Written by: Jay H.
An uninterruptible power supply (UPS) is a critical component of running a business. As the name suggests, a UPS provides continuous emergency power to your computers (or anything else plugged into it) when the power goes down, or surges occur.
Why Do I Need A UPS?
Let’s say you’ve been working on an important document for a couple of hours. You’ve been saving infrequently but haven’t saved for a while now. Suddenly, the lights – and your monitor – go out, and you lose all of the unsaved work.
Sounds nightmarish, right?
This is where a UPS comes in. When your power goes out, the UPS will immediately and automatically start running your devices without them ever losing power. Therefore, you can save your work and safely power down your computer. Many also include software that automatically shuts down the computer if you’re not at your desk.
Not only does a UPS prevent you from losing data, but most also include surge protection to keep your devices safe from power spikes and surges.
Do note, however, that a UPS isn’t intended for extended blackouts. Its purpose is to allow you to save your work and power down your device without losing data. The run time varies based on the UPS, ranging from minutes to hours.
What Are The Different Types Of UPS?
1. Standby (Offline) UPS
A standby, or offline, UPS is the most common and basic type of UPS. It lays in wait until power failure is detected and then takes control within milliseconds. This type of UPS is suitable for basic electronic equipment.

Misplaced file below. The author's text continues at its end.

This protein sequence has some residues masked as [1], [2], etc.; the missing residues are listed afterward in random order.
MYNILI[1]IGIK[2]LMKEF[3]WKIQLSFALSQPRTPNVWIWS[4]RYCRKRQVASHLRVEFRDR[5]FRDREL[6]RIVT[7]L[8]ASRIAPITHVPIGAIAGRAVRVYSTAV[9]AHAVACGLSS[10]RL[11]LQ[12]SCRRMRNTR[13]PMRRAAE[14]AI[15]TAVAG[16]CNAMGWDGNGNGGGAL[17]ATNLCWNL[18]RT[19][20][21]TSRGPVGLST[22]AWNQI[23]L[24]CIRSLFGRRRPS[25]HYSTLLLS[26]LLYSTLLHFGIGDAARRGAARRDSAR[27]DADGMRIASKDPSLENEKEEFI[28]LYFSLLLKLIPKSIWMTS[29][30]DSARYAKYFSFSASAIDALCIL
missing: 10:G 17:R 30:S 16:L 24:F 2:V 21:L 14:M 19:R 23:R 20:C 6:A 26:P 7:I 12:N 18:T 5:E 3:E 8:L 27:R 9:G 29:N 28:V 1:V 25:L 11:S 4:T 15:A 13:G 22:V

2. Line-Interactive UPS
Small businesses may depend on the line-interactive UPS to protect their infrastructure from power failures. This UPS is similar to the standby UPS but has the added capabilities to regulate voltage automatically. Therefore, this UPS is beneficial for undervoltage brownouts and overvoltage surges.
3. Online Double-Conversion UPS
The online double-conversion UPS is the most advanced type. It provides continuous power from the battery to the equipment, meaning that there is no time to switch in the event of power failure, unlike the other types of UPS. This type of UPS is essential for mission-critical business infrastructure.
What UPS Should I Get?
The answer largely depends on your needs. For instance, do you want a simple UPS to run your home office’s PC, or do you need a setup for business systems?
In choosing your UPS, you must consider several factors, including the number of outlets you need and the voltage rating (which determines the run time). You may also want outlets for other devices, including telephone, Ethernet, and coaxial cable connections, to protect them from surges.
We can help you find a suitable uninterruptible power supply based on your needs and even install it in your home or business. So, you don’t have to worry about power outages or surges damaging your equipment or deleting your data.
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